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By Robert Rapier on May 12, 2008 with 13 responses

Replacing Gasoline with Solar Power

Executive Summary

If you don’t want to run through the calculations, here is the summary. I attempted a thought experiment in which I calculated whether it would be feasible to use solar power to generate enough energy to offset all U.S. gasoline consumption. My conclusion is that it will take about 444,000 megawatts of electrical generating capacity. Current U.S. generating capacity is over 900,000 megawatts, but there isn’t a whole lot of spare capacity in that number.

To generate 444,000 megawatts with solar PV would require just under 1,300 square miles (a 36 mile by 36 mile square) of just PV surface area. To generate that much power with solar thermal – including supporting infrastructure – would require 4,719 square miles (a 69 mile by 69 mile square). A large area, but not impossible to envision us eventually achieving this.



Having made an attempt to calculate the number of square miles to replace current U.S. electricity consumption via solar PV or solar thermal, I have been challenged to do the same exercise for replacing our gasoline usage. (In fact, I was told by someone that they had never seen this kind of calculation done, so I told them I would do it). I have no idea how this calculation is going to turn out, but I suspect it is going to be similar to the previous calculation for replacing electrical consumption. My guess is less than 100 miles by 100 miles. Note that this is a thought experiment, in which I try to get an idea of what it would take to achieve this.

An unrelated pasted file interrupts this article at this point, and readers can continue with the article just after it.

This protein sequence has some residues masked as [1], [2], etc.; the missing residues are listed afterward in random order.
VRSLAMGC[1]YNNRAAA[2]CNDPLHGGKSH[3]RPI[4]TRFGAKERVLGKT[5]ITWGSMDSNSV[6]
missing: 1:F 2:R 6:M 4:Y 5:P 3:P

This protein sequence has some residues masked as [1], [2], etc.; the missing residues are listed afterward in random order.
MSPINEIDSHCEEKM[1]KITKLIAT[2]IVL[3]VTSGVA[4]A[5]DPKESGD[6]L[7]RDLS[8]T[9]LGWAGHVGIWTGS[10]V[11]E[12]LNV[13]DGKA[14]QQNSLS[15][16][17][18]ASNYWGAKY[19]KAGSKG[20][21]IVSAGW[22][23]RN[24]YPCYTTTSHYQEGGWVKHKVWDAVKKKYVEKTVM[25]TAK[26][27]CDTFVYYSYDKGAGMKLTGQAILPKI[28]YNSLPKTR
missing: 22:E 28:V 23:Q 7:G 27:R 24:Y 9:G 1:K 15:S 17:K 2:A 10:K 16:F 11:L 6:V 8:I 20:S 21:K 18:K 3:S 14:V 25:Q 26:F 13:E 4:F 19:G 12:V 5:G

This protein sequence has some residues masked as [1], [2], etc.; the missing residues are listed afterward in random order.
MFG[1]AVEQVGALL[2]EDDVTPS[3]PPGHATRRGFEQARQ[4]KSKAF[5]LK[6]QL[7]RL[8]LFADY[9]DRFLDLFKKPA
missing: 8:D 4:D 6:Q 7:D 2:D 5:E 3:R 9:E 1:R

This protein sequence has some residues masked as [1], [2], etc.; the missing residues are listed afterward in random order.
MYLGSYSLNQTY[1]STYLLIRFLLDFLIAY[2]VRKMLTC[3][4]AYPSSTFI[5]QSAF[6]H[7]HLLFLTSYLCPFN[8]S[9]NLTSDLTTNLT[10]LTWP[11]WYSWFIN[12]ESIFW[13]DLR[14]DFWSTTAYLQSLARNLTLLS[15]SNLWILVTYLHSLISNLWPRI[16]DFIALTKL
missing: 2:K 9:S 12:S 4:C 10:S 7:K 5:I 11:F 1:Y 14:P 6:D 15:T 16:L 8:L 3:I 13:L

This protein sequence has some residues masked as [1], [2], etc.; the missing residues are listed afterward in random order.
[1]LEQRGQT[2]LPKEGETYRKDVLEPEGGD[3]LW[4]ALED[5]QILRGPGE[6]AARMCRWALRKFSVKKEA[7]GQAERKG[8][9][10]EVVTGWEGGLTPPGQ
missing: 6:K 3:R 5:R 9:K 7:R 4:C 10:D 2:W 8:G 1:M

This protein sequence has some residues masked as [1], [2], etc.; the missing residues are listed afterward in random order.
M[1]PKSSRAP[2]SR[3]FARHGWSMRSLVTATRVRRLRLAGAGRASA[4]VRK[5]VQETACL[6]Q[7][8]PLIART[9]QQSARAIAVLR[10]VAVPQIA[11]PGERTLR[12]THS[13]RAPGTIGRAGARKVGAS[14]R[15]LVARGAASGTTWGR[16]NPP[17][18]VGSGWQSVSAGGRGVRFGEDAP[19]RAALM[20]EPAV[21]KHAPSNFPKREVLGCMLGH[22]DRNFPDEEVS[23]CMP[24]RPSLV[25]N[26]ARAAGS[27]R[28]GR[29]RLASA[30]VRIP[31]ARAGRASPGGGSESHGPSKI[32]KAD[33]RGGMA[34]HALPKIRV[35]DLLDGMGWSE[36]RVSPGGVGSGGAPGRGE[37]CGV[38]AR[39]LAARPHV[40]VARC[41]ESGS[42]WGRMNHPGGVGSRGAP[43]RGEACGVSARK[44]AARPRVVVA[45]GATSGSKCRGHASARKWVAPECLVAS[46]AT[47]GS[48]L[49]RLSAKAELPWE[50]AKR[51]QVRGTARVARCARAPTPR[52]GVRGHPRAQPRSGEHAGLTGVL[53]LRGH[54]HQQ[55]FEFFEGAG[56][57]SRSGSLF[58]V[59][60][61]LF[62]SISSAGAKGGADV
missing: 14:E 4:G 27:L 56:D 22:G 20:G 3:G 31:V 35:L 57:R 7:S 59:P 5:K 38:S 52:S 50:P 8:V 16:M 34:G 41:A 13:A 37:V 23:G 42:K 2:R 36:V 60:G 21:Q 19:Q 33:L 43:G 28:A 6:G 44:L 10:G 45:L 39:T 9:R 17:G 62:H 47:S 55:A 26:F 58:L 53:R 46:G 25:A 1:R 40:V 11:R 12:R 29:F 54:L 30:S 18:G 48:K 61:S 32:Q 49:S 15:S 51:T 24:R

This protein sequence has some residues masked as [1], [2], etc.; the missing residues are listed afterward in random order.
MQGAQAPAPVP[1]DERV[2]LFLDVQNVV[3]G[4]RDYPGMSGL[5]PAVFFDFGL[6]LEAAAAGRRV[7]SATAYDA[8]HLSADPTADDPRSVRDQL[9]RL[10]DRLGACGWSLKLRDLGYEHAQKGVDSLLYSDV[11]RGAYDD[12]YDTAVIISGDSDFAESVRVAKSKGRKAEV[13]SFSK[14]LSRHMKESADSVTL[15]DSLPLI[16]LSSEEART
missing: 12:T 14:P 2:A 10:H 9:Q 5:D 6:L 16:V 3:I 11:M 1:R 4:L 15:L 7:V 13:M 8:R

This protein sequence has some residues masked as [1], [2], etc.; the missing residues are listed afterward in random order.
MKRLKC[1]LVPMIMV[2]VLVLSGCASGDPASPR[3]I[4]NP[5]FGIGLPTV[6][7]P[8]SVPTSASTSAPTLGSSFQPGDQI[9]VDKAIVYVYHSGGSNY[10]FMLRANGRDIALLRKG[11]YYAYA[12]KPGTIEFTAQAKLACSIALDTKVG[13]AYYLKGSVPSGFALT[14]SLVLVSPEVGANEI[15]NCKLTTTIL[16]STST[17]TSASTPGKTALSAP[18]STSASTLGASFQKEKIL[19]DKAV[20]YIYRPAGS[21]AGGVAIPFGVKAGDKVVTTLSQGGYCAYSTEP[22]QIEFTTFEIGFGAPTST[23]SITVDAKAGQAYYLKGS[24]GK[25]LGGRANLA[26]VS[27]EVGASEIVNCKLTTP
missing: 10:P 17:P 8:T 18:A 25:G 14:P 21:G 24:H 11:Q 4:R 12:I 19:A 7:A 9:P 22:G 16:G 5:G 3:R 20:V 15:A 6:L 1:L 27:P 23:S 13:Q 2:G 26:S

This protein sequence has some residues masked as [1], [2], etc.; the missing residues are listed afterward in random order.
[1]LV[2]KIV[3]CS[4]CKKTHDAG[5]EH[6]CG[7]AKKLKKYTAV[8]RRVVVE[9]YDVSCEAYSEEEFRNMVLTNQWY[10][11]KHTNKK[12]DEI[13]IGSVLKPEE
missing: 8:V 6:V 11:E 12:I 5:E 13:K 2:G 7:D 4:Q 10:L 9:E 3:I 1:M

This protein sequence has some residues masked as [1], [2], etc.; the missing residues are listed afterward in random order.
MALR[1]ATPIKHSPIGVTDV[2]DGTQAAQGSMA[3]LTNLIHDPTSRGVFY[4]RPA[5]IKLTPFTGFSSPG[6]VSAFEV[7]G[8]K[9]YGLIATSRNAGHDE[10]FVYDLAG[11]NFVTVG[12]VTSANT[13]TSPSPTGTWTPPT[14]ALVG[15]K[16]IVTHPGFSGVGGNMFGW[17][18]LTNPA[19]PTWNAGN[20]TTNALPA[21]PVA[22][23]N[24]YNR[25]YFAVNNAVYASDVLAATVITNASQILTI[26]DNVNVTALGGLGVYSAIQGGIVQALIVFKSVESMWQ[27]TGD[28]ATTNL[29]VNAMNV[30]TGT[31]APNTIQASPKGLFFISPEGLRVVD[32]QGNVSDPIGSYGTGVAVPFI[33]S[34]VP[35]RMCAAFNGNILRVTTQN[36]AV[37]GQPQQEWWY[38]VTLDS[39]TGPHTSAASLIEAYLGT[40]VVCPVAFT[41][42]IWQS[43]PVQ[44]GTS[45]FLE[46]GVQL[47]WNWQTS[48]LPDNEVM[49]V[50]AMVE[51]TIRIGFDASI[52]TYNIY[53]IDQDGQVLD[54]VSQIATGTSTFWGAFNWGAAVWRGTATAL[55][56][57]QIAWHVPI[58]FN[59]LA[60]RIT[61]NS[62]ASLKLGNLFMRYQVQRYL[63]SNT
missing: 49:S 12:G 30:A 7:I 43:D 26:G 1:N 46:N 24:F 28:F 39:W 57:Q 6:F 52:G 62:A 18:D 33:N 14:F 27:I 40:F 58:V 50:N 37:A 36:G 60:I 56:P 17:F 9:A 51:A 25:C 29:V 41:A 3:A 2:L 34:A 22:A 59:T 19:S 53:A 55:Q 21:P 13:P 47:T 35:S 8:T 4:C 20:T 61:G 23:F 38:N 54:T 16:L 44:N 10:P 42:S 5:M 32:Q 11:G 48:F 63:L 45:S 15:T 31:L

First, some caveats. There are still technical obstacles that prevent this scenario from being realized. Those are, 1). Battery range is still too low (The plug-in Prius is only going to be able to go 7 miles on battery power).; and 2). Solar power can’t be adequately stored. However, that’s not the purpose of the exercise. The purpose is to satisfy my curiosity: If we were going to try to replace gasoline with solar power, are the land requirements prohibitive?

I am only going to do this calculation for gasoline, as I think it is unlikely that electricity will ever power long-haul trucks or airplanes.

How Much Do We Need?

The U.S. currently consumes 389 million gallons of gasoline per day. (Source: EIA). A gallon of gasoline contains about 115,000 BTUs. (Source: EPA). The energy content of this is equivalent to 45 trillion BTUs per day. The average efficiency of an internal combustion engine (ICE) – that is the percentage of those BTUs that actually go into moving the vehicle down the road – is about 15%. (Source: DOE). Therefore, the energy that goes toward actually moving the vehicles is 6.7 trillion BTUs per day.